The contributions from conduction, convection, and radiation for an end-heated aluminum rod were quantified with experimental considerations in mind. Multiple experiments were carried out to ascertain various physical properties of the system and the aluminum rod. By applying heat-flow theory, simulations, and data-fitting techniques, the specific heat capacity, conductivity, emissivity, convective heat transfer coefficient of the system, and thermal contact resistance between the power source and aluminum rod were determined.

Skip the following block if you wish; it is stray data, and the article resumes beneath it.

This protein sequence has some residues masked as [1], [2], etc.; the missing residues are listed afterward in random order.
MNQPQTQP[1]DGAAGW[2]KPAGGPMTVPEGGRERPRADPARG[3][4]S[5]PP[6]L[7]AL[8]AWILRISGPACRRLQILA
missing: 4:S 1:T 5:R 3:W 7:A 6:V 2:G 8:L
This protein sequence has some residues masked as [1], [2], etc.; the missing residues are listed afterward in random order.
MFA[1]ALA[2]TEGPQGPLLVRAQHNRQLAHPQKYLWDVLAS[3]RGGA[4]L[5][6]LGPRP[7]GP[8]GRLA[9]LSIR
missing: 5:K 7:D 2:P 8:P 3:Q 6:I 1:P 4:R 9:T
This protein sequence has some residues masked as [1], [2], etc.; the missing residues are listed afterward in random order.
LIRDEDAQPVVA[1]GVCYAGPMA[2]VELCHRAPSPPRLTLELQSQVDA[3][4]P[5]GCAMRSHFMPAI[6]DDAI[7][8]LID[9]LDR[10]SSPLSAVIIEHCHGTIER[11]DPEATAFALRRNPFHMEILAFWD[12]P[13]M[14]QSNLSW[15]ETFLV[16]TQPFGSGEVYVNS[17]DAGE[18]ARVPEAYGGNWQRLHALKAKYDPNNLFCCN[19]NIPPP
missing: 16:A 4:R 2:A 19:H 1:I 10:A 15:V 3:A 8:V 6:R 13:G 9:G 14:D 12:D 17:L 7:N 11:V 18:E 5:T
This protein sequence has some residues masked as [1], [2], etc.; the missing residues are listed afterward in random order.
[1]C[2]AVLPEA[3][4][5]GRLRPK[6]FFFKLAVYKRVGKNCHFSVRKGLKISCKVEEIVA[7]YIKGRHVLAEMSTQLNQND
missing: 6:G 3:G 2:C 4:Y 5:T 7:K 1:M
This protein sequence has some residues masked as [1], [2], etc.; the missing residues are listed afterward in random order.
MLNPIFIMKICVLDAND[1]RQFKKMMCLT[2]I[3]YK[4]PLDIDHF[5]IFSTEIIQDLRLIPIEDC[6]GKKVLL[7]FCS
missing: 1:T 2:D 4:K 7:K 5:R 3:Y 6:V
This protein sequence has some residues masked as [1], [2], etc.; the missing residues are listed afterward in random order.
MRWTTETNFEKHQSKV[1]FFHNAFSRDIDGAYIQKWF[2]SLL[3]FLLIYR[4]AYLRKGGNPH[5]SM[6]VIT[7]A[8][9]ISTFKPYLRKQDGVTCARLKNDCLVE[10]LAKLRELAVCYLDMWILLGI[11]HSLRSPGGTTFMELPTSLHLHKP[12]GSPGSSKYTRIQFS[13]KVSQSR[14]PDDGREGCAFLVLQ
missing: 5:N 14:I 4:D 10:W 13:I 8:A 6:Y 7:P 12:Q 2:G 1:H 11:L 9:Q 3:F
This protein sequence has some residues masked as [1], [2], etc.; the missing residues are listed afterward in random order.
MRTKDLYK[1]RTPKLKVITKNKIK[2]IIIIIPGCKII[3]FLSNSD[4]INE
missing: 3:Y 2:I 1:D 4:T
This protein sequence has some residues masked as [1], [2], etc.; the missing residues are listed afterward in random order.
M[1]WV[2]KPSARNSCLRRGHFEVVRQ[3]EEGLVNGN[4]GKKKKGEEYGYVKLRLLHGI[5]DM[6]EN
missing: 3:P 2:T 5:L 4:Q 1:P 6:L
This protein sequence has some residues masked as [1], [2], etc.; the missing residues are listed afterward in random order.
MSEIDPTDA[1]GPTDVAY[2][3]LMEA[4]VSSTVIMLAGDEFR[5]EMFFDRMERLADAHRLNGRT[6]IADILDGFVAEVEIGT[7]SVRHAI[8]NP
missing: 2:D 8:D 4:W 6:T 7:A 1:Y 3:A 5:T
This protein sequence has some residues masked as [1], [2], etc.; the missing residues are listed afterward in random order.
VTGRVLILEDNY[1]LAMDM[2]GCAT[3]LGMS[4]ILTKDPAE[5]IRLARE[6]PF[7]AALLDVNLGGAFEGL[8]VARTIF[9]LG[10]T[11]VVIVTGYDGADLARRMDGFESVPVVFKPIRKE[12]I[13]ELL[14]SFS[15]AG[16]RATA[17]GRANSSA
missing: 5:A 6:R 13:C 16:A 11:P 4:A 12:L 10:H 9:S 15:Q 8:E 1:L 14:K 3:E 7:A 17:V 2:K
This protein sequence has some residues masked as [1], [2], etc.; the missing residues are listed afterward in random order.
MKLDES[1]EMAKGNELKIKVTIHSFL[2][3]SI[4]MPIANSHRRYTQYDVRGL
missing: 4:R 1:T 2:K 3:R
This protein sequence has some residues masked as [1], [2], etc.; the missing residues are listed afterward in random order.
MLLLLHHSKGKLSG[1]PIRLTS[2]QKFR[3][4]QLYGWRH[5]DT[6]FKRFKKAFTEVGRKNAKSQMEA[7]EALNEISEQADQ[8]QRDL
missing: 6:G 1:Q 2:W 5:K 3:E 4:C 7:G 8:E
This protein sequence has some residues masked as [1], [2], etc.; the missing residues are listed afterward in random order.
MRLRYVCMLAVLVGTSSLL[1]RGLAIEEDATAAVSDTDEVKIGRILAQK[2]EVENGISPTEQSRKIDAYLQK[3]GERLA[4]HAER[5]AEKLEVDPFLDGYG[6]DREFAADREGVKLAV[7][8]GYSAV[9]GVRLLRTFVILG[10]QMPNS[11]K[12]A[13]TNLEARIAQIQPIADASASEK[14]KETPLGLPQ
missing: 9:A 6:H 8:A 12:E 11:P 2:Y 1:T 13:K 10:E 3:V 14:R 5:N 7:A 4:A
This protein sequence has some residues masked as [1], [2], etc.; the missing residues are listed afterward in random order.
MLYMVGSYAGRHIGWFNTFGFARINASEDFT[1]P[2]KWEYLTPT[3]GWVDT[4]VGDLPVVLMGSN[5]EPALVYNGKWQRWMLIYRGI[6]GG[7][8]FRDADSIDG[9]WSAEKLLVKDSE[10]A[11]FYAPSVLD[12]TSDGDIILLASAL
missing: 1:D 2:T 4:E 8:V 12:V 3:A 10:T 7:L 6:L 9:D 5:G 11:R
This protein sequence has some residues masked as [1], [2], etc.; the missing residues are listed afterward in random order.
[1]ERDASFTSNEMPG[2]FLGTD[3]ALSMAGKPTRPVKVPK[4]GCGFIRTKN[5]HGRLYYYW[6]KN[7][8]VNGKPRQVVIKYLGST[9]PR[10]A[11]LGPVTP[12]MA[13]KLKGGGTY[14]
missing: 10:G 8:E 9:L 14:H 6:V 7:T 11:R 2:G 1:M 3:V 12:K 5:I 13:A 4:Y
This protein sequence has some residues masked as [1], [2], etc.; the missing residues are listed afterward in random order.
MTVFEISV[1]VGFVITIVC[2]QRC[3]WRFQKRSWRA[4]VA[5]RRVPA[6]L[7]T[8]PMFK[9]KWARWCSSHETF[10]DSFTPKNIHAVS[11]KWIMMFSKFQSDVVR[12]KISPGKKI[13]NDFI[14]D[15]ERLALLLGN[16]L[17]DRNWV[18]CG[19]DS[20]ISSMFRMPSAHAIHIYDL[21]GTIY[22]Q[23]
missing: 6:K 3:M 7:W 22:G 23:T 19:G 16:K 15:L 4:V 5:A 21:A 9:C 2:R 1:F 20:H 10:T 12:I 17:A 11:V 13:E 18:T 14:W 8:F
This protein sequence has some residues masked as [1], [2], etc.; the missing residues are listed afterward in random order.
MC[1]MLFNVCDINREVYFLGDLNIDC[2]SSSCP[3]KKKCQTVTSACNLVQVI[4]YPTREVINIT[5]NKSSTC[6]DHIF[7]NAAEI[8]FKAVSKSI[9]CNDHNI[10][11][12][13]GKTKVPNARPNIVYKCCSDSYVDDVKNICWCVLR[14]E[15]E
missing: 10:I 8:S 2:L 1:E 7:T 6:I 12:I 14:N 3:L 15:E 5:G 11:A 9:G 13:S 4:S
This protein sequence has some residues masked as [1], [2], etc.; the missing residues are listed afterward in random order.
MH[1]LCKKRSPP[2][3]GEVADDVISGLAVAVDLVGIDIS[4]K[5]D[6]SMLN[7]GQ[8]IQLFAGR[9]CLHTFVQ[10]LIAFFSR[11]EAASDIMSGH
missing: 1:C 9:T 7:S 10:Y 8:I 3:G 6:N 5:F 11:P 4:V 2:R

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Understanding the physiological role of lipids in cell membranes is strictly coupled to determination of their impact on membrane structure using well-defined lipid-only model systems. Elastic and inelastic scattering experiments using neutrons or X-rays are non-invasive, probe-free techniques that provide such insight and have been advanced significantly in the past years. In particular recent developments allow to study details of structure, elasticity and interactions in phase-separated systems mimicking membrane rafts. We review the basic concepts underlying these developments.
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